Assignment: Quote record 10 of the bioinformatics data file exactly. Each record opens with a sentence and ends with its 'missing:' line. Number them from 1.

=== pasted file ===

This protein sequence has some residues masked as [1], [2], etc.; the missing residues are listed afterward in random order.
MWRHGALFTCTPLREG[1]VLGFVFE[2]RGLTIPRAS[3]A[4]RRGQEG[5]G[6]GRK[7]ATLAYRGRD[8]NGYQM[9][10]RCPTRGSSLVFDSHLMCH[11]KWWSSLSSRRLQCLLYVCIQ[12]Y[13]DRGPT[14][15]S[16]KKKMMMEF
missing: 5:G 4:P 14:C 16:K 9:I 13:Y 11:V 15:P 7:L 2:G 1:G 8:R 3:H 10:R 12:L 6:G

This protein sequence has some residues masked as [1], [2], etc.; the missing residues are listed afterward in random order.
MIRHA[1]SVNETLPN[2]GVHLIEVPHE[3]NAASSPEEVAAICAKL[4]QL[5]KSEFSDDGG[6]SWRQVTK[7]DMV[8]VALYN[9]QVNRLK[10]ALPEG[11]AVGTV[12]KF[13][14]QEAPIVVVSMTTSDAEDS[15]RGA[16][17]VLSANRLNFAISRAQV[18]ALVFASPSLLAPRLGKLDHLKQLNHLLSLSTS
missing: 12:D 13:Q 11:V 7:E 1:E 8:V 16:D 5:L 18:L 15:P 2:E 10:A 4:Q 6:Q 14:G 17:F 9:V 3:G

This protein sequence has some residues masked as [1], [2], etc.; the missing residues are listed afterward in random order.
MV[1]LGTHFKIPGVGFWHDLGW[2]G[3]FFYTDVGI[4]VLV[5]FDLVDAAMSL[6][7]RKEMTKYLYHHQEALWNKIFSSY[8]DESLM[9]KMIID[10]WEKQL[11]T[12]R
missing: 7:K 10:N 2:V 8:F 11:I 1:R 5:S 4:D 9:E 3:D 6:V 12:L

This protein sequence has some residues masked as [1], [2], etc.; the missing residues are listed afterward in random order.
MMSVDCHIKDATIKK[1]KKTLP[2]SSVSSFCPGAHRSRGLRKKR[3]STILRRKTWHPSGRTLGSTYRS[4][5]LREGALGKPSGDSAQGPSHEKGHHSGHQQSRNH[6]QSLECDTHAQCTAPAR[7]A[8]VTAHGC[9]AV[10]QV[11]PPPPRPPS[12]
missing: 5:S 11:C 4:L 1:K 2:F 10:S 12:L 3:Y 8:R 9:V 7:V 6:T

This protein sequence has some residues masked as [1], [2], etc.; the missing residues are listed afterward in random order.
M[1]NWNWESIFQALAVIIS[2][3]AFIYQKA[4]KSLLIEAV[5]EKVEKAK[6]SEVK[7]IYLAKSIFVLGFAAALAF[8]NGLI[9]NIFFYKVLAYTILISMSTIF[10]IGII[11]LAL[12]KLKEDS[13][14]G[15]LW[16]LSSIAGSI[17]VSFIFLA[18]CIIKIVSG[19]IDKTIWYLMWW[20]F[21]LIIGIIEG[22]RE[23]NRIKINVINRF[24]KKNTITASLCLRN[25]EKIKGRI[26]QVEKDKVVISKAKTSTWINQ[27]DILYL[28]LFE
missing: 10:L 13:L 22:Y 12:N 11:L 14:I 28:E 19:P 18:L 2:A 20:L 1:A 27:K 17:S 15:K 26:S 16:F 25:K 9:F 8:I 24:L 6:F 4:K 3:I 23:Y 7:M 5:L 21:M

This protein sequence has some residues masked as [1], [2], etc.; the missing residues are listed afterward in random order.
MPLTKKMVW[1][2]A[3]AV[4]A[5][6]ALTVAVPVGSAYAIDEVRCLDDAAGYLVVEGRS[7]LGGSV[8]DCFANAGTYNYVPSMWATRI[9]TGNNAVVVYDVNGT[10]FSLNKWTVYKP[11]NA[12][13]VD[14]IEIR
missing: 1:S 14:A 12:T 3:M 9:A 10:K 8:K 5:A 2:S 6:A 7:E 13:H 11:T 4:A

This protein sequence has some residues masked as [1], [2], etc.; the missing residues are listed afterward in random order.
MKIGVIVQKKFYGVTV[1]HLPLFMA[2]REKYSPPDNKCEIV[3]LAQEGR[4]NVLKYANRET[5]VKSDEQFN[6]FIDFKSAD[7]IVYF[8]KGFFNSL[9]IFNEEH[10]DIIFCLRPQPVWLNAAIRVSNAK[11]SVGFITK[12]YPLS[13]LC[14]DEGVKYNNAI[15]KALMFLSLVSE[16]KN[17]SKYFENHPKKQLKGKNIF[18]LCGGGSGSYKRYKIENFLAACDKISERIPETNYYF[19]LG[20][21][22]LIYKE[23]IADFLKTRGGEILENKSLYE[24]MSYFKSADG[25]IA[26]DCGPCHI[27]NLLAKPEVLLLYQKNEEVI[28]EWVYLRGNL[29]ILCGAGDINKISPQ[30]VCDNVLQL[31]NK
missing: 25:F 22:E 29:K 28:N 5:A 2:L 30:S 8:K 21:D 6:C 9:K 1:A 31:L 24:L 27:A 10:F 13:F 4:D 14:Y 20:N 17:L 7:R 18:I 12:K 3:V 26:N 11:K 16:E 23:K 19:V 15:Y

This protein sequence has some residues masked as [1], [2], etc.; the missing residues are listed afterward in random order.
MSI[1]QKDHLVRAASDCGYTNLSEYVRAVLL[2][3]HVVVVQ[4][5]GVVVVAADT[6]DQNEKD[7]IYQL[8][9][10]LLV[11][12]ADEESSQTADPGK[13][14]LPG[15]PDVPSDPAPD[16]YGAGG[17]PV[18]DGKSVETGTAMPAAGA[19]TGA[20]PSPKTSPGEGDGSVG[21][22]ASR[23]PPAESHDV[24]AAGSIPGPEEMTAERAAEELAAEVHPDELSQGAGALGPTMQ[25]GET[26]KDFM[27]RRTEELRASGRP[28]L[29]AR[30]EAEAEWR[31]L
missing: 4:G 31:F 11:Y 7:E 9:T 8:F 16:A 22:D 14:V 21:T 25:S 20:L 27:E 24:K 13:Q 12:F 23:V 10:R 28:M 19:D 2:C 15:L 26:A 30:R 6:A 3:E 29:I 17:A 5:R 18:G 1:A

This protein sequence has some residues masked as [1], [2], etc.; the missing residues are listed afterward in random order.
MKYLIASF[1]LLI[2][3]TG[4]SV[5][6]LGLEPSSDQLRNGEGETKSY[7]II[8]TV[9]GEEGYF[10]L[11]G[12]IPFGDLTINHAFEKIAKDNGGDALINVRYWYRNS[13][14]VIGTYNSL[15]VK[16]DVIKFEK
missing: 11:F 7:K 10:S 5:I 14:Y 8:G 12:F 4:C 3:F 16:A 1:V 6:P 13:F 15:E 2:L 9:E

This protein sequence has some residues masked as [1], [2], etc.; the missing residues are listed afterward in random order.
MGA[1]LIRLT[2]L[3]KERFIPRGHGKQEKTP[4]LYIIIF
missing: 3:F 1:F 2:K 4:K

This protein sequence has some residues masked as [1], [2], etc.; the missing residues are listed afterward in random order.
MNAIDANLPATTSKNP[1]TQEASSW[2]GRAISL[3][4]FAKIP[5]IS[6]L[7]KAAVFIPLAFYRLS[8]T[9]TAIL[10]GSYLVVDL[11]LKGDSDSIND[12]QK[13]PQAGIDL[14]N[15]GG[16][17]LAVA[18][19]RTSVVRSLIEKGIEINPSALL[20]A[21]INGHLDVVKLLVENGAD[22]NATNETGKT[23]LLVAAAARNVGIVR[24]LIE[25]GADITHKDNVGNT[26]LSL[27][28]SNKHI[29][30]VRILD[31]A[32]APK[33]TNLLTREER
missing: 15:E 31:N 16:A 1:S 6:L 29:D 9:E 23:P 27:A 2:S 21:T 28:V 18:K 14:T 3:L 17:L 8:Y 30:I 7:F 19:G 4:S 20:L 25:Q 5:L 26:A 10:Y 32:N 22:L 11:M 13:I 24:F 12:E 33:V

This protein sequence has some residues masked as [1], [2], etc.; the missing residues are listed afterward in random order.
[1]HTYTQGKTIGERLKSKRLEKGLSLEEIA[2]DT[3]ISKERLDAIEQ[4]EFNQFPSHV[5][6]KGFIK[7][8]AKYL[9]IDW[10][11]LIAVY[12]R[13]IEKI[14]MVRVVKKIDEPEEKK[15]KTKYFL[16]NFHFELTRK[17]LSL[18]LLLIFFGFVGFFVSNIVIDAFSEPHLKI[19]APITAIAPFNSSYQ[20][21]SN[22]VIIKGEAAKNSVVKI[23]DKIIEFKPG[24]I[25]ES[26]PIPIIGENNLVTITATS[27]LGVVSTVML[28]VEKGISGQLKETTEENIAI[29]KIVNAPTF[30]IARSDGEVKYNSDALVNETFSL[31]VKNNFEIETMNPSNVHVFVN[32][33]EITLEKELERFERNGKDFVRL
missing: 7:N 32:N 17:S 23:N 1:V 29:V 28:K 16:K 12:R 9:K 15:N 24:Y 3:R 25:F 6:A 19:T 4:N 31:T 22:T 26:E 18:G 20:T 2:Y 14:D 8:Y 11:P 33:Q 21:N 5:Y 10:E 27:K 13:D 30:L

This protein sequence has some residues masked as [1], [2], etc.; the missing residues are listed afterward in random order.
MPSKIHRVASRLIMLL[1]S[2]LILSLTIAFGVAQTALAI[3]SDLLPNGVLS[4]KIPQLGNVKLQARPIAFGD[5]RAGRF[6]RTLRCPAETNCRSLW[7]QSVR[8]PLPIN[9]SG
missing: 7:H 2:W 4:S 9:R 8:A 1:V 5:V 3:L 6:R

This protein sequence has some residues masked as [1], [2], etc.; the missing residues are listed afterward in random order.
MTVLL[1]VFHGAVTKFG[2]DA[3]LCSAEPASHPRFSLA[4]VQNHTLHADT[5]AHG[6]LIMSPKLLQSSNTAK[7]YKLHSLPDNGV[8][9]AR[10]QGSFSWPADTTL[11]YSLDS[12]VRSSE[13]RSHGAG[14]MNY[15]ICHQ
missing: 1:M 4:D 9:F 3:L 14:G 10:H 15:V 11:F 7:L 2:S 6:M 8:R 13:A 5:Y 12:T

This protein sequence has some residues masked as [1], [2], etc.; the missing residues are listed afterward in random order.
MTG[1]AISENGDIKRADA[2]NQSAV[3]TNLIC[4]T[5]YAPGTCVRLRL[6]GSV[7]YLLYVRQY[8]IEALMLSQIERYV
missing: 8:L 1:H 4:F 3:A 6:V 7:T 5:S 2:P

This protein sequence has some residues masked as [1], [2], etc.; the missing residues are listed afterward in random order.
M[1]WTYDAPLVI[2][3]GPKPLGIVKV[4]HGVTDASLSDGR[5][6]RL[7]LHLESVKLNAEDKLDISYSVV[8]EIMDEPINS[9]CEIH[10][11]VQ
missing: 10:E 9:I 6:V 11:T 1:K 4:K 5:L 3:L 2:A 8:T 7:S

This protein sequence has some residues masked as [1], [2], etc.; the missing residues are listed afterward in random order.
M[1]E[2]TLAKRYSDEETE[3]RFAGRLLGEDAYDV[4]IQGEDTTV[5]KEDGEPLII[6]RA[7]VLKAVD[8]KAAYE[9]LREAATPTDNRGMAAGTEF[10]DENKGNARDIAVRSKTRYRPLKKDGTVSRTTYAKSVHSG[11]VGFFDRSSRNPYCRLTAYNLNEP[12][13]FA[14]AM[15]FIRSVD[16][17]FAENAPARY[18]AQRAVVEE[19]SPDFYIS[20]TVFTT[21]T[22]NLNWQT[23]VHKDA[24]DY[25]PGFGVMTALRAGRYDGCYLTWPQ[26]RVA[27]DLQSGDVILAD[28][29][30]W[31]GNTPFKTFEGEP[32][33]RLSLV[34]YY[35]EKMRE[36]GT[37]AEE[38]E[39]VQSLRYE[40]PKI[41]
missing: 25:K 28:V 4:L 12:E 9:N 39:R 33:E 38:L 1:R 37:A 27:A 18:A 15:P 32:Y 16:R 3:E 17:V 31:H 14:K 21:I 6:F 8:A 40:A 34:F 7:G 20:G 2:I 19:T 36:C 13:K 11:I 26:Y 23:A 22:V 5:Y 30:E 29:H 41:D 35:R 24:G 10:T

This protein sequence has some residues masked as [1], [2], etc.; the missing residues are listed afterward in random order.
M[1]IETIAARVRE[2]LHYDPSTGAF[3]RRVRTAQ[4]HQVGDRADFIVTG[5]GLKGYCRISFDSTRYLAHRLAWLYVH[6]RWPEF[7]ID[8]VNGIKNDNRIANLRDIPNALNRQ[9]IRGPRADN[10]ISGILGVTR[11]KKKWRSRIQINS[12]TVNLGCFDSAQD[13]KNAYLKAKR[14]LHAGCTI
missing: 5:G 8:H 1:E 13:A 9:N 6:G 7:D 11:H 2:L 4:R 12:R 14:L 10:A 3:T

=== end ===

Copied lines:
This protein sequence has some residues masked as [1], [2], etc.; the missing residues are listed afterward in random order.
MGA[1]LIRLT[2]L[3]KERFIPRGHGKQEKTP[4]LYIIIF
missing: 3:F 1:F 2:K 4:K